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'Nit nurse' a dying breed

The matronly "nit nurse" is dying out in Welsh schools, new research reveals, and younger nurses are not being trained quickly enough to replace them.

The figures emerged as the Assembly government is considering a national action plan to clarify the role of school nurses in Wales.

The latest figures available, from the end of 2004, show there were 249 school nurses employed by NHS trusts and local education authorities in Wales -approximately one for every seven primary and secondary schools.

Many work part-time and just two are aged under 30. A fifth are due to retire by 2014.

The number of school nurses across Wales varies considerably: most (17 per cent) are employed in Gwent, with just 3 per cent in Ceredigion.

Jane Davidson, minister for education, lifelong learning and skills, revealed the figures in response to the children's commissioner's annual report.

According to Assembly government figures, places on centrally-funded school nursing training courses in Wales have doubled annually since 1999 from 12 to 24. But they still fall well short of Royal College of Nursing targets set last year for a nurse in every school by 2010. Liz Allan, chair of the RCN's school nurse forum, said the days of nit-nursing were gone.

"The modern school nurse might attend a child-protection conference one day, deal with a broken leg on another, and provide advice on nutrition, exercise, drug or alcohol abuse the next," she said.

In his annual report, children's commissioner Peter Clarke called for more school nurses to tackle obesity, sexually transmitted diseases, teenage pregnancy, drugs, smoking and alcohol.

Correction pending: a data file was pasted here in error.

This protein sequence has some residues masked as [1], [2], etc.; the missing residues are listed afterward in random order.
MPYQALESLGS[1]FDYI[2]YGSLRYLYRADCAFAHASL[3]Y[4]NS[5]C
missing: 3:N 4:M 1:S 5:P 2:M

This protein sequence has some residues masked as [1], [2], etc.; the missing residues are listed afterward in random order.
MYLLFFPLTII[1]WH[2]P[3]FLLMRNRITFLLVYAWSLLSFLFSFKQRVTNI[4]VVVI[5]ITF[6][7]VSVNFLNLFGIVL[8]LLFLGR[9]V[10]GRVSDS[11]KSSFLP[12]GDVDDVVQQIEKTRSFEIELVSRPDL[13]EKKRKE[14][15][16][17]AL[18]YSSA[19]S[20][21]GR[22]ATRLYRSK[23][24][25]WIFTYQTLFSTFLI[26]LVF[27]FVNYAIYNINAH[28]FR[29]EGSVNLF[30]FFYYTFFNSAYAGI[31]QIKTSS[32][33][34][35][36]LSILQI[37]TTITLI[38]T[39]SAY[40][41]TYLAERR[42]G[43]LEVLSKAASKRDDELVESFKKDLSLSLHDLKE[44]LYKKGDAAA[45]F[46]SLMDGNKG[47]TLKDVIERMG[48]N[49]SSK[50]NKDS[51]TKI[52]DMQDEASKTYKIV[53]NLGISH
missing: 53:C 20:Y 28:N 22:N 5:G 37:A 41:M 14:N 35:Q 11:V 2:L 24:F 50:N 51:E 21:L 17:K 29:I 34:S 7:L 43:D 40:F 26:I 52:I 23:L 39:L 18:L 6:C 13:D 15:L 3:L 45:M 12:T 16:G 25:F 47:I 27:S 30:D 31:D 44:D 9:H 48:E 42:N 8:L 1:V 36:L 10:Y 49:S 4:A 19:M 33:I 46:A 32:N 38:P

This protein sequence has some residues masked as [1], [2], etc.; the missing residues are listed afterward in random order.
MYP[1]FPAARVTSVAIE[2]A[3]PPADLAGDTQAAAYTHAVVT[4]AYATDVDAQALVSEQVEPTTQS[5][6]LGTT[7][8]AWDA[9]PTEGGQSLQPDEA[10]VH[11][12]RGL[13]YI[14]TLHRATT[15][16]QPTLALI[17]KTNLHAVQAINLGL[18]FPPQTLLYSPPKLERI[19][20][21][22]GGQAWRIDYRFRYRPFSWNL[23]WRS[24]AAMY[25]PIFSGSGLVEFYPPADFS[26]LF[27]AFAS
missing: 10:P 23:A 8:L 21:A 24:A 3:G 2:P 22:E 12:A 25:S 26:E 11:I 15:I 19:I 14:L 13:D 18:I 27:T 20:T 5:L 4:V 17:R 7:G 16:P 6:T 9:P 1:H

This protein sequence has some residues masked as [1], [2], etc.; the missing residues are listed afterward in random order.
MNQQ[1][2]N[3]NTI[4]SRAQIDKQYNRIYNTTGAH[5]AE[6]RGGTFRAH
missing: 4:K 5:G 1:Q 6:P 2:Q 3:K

He said more nurses needed to become involved in innovations in schools - such as healthy eating schemes and personal and social education programmes.

In response, Ms Davidson announced a sub-committee was exploring the role of the school nurse. She said a major problem was the "patchy" service provided across NHS trusts and LEAs. The sub-committee has already recommended an intensive recruitment programme, and agreeing in writing the new remit of a school nurse.

Ms Davidson said: "It is right that there should be increasing recognition at a national policy level of the importance of school nursing - and the need for the development of a modern school nursing service."

An RCN report last year claimed school nurses throughout the UK are over-stretched and under-resourced. In a survey, nine out of 10 nurses said they had neither the time nor resources to provide the full range of services pupils needed.

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